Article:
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I got a call today. Judy, the wife of my ONE College professor, John Davlin called to let me know he passed away at the age of 81 this week. I call him my ONE professor because of my time at Harford Community College I really can’t remember the name of more than two or three others who taught me. John loomed above them all.

I changed my major to Mass Communications in the Fall of 1985 after bitter disappointment at the Art world I encountered in my first year of college. I found myself disconnected from other artists who in my opinion were using style and culture to hide a lack of talent.

In the Mass Comm. program I found a group of friends I still know today. I was an outcast in High School. College was my “Breakfast Club.” And during this time, John Davlin was my mentor, the reason I stuck with it and made a career, though a short 6 years, of Radio and Television.

John took a liking to me immediately. My second semester he made me the News Director of the college Station, WHFC-FM. My job was to fill the News slots everyday myself or with other students. It was unpaid, but it was my first exposure to a lifelong pursuit of leadership. My Third Semester John gave me a paid position as Program Director of the station, with paid student staff.

I remember vividly standing in the hallway outside the control room talking with Mr. Davlin when the AP wire began ringing. It was the first time I ever heard it ring.  Mr. Davlin said it meant something big must have happened. We ran into the newsroom to read the copy coming over the wire. The Space Shuttle Challenger had exploded minutes after liftoff.

John taught me about Jazz. How to listen to it (Which ruined me on pop music for years after) and how to tell the good from the bad. He gave me my own weekly Jazz program on the station. Having your own program was an honor, and John was the final authority on who got a show of their own. I wrote a promo for the show featuring Sherlock Holmes and Watson. John recorded the voice of Holmes to my Watson. I wish I still had the tape of that.

One day John called me into his office and asked me for a favor. He was getting married to Judy in a month and the wedding party was uneven. One too many bridesmaids. Would I do him the honor of being one of his groomsmen? I never heard of a college professor asking one of his students to be in his wedding. I was honored. As an aside, being in John and Judy’s wedding had an added benefit for me. I learned to drive a stick shift. The day before the wedding my tuxedo was still not ready. We were at the rehearsal and John got the call that it was finally altered and needed to be picked up before the shop in Towson (About a 45 minute drive away) closed that day. John insisted that I take his car. I took the keys, got in and saw that it was manual. I had operated Farm tractors so I knew the basics, but had no practical experience driving a manual transmission on the highway. I made it to Towson and back to Darlington without destroying his clutch. I told John that I had never before drove a stick shift…about 5 years later when I got married!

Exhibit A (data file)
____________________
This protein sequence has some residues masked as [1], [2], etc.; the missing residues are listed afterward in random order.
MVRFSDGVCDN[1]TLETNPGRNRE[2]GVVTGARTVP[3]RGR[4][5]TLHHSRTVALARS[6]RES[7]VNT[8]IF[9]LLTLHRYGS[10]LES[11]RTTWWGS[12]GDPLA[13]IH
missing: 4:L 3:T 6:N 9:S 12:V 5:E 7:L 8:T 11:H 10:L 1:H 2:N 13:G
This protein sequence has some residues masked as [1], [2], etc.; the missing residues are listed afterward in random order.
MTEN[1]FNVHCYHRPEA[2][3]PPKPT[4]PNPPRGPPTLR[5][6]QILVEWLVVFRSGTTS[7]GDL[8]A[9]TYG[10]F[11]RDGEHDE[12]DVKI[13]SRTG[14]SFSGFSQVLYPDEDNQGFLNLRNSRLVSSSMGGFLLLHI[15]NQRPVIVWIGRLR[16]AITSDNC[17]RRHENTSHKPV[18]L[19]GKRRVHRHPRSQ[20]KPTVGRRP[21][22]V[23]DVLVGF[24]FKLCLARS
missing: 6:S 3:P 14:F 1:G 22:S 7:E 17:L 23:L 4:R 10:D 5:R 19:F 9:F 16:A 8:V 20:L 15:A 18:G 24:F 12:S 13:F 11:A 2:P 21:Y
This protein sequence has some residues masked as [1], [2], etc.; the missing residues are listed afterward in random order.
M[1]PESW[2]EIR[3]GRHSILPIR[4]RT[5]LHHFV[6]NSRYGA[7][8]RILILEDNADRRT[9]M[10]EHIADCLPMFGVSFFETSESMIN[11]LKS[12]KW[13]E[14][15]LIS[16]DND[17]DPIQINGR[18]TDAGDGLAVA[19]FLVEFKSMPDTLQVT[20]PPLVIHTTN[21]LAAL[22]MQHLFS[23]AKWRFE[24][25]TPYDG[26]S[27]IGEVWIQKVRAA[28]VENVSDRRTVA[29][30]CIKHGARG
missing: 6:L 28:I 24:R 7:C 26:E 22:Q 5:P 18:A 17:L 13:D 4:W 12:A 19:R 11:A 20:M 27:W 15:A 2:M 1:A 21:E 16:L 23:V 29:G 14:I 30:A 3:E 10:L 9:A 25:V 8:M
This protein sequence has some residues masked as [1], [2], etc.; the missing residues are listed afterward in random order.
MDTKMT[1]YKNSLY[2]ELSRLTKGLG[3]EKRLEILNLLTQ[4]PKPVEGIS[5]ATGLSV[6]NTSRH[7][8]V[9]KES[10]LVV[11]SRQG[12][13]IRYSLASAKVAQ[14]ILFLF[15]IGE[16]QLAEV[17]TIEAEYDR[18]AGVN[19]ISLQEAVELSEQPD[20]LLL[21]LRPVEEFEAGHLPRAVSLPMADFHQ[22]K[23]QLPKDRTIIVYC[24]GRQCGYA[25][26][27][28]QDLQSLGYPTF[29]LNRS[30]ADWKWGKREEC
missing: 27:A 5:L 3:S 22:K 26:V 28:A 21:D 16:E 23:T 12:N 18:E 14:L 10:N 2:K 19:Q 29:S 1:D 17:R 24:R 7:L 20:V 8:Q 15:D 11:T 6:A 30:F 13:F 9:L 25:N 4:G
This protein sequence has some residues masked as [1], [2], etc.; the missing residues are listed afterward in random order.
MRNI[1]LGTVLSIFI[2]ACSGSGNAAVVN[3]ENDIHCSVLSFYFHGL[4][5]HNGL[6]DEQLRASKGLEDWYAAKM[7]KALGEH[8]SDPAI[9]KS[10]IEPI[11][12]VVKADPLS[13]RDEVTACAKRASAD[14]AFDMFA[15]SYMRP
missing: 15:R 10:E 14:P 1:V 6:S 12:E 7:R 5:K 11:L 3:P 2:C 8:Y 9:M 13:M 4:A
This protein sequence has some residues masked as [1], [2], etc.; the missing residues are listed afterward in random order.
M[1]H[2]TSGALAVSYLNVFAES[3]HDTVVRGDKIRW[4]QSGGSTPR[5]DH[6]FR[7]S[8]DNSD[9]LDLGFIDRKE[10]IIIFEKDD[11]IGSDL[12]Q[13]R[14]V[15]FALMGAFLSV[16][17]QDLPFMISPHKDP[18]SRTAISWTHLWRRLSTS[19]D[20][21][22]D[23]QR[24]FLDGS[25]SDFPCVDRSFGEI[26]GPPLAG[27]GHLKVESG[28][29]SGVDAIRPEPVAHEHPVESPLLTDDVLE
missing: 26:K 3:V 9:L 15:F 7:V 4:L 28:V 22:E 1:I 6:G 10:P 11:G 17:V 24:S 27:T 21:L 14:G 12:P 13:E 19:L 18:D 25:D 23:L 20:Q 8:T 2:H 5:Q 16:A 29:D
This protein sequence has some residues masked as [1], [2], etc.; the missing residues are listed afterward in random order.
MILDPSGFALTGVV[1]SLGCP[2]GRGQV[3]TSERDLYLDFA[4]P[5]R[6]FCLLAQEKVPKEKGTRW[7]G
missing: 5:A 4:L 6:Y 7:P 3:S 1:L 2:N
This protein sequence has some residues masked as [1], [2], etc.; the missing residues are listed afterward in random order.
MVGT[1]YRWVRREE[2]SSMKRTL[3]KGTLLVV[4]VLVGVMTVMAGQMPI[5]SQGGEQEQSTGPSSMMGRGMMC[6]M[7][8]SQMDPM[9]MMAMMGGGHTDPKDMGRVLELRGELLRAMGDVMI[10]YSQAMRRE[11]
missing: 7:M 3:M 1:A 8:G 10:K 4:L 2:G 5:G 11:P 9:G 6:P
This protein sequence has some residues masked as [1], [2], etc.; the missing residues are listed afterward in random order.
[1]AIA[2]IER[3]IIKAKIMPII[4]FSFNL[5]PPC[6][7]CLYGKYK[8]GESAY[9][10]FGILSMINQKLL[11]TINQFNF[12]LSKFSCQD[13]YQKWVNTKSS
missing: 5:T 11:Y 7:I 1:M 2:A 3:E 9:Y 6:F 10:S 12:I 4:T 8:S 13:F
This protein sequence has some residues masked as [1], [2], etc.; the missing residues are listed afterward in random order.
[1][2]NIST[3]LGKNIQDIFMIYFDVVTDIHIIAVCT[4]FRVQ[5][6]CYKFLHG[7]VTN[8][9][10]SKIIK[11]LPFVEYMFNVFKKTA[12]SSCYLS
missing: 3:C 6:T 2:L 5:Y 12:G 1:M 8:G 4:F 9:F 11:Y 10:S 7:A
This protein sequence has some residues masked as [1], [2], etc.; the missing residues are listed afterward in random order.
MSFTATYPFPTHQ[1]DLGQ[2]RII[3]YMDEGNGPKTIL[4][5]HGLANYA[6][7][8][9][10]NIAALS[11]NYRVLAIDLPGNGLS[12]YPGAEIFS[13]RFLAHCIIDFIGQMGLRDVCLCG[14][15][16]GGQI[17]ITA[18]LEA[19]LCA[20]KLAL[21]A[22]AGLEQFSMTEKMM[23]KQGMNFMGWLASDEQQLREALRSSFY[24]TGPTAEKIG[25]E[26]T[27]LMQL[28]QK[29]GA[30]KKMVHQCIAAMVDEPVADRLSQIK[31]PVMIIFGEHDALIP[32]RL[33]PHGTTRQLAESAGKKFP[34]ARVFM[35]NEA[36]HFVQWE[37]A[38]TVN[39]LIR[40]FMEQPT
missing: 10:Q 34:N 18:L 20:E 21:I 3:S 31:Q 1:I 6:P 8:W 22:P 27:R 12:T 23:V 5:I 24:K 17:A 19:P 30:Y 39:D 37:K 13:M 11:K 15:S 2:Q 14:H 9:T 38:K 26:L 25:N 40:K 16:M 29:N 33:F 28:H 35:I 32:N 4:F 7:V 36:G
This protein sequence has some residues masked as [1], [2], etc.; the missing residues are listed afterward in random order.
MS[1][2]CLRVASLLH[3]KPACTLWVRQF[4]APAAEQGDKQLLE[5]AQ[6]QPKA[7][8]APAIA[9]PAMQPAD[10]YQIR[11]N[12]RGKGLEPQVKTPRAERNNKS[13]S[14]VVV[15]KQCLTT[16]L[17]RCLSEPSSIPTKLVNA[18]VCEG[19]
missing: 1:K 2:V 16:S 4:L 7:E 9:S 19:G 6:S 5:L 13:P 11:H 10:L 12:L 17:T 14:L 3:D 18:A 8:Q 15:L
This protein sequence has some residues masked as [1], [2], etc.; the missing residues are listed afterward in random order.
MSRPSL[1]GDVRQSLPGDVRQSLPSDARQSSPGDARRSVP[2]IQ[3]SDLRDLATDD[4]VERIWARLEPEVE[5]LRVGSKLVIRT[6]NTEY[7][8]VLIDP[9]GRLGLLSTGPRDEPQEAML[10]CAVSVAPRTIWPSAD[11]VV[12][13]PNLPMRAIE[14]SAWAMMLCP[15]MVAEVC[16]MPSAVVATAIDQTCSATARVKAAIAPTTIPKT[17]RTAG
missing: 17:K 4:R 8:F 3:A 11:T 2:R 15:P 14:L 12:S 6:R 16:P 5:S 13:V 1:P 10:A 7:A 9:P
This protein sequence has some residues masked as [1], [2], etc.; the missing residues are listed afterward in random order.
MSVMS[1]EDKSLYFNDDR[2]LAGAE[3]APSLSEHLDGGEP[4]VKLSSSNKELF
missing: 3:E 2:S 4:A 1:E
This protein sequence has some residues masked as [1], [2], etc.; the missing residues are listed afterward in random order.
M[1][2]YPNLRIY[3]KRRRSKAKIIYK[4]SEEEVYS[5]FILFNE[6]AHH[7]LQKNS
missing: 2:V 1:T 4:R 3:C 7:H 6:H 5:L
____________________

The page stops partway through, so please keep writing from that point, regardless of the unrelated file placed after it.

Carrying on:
When I lost my job at one of the last radio stations I worked at, John called me that week and asked me to come over to his office. He said he needed someone to show his students how to write and put together a news cast for radio. He hired me to teach an informal class twice a week in the college newsroom. He paid me with cash he said was from the Stations petty cash fund. Today I am the same age John was when I was his student. Looking back I’m sure he was paying me himself.

Even when I left broadcasting and went into law enforcement  and later the ministry, whenever I ran into John he was always supportive and excited for my career path. My time under the guidance of John Davlin prepared me for the business of writing sermons and public speaking.

I know this isn’t a ministry related post. But this minister of the Gospel is thankful for all of his friends, and all of his mentors. John Davlin was both.

Rest in Peace my friend.

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